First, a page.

|Type||Journal Article - BMC Public Health|
|Title||Effects of community health volunteers on infectious diseases of children under five in Volta Region, Ghana: study protocol for a cluster randomized controlled trial|
In many low- and middle-income countries, community health volunteers (CHVs) are employed as a key element of the public health system in rural areas with poor accessibility. However, few studies have assessed the effectiveness of CHVs in improving child health in sub-Saharan Africa through randomized controlled trials. The present study aims to measure the impact of health promotion and case management implemented by CHVs on the health of under-5 children in Ghana.
This study presents the protocol of a cluster-randomized controlled trial assessing the impacts of CHVs, in which the community was used as the randomization unit. A phase-in design will be adopted, and the intervention arm will be implemented in the intervention arm during the first phase and in the control arm during the second phase. The key intervention is the deployment of CHVs, who provide health education, provide oral rehydration solutions and zinc tablets to children with diarrhea, and diagnose malaria using a thermometer and a rapid diagnostic test kit during home visits. The primary endpoints of the study are the prevalence of diarrhea and fever/malaria in children under 5 years of age, as well as the proportion of affected children receiving case management for diarrhea and malaria. The first and second rounds of household surveys to collect data will be conducted in the first phase, and the final round will be conducted during the second phase.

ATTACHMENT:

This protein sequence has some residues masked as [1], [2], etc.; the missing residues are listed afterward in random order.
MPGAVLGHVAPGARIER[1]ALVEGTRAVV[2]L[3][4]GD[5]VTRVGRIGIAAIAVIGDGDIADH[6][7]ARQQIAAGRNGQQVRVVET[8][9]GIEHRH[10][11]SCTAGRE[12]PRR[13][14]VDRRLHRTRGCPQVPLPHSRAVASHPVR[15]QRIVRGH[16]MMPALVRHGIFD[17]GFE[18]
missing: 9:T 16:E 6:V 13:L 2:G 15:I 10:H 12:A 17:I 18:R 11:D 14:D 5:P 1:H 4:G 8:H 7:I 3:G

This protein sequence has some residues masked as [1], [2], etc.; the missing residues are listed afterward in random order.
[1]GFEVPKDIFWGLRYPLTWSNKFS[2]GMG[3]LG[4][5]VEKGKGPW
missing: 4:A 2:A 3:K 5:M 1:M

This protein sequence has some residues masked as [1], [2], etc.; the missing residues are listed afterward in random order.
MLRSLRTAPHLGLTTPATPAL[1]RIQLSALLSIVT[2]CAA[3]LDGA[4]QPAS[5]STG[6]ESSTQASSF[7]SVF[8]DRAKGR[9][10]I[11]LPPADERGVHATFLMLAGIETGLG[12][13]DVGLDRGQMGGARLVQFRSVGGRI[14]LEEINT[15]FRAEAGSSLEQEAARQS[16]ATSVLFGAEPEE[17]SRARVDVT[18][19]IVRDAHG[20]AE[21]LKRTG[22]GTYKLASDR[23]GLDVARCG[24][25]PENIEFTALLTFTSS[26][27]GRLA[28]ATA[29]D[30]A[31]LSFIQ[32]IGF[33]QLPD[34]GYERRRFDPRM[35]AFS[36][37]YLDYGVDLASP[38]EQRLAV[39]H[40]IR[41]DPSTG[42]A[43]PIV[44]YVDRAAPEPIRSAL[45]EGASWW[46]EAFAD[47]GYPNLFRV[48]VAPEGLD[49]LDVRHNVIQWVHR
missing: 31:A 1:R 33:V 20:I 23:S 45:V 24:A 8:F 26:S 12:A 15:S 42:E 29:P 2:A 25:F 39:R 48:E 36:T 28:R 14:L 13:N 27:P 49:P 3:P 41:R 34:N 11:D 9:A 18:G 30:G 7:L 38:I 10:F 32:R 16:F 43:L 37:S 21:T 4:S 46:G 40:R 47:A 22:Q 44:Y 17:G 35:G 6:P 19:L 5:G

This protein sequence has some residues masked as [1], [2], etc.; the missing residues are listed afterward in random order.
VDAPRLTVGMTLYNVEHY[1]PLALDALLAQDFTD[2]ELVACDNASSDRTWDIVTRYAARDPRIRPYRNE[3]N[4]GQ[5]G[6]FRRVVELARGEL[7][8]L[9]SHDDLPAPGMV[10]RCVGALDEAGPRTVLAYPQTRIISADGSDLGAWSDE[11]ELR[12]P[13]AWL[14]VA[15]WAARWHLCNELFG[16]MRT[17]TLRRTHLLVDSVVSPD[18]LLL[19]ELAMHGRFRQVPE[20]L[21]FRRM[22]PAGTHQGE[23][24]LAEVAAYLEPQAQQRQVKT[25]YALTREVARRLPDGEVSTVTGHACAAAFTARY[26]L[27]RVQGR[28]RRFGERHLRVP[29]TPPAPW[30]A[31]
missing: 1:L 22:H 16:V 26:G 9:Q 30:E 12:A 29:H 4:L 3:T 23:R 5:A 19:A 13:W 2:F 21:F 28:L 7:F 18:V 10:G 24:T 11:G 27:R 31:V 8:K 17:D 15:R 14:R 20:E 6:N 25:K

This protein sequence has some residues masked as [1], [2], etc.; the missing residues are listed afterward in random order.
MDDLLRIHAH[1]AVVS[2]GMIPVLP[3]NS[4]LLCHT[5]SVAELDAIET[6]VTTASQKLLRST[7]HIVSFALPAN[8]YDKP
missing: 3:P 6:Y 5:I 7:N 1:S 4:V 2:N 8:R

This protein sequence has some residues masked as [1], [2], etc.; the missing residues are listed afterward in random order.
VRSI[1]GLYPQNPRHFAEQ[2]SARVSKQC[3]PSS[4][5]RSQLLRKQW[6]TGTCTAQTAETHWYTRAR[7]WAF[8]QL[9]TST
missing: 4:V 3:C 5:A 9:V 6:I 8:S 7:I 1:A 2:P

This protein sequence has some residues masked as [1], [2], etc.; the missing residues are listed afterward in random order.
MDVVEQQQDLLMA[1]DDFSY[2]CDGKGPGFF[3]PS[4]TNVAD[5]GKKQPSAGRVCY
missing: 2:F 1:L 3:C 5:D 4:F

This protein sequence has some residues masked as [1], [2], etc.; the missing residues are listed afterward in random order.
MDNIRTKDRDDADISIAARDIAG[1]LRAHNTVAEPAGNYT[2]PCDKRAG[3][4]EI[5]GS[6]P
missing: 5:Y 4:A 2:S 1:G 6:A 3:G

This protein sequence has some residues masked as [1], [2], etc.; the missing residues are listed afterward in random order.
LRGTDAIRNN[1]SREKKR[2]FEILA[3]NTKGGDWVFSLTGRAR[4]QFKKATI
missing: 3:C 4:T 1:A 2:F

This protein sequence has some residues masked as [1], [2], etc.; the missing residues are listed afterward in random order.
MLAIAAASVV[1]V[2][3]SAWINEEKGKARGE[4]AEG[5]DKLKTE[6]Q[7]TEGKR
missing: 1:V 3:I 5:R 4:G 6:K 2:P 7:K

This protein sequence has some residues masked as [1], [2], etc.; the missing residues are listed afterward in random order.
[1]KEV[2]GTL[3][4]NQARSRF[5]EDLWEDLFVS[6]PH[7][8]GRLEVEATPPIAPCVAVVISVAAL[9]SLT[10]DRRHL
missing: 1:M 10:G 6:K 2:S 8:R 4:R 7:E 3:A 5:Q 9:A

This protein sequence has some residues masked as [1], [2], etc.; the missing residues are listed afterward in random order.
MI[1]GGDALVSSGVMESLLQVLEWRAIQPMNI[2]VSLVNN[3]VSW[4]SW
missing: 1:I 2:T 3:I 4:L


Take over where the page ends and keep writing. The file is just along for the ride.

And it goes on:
With growing attention paid to the roles of CHVs as an essential part of the community health system in low-income countries, this study will contribute valuable information to the body of knowledge on the effects of CHVs.
|»||Ghana - Demographic and Health Survey 2014|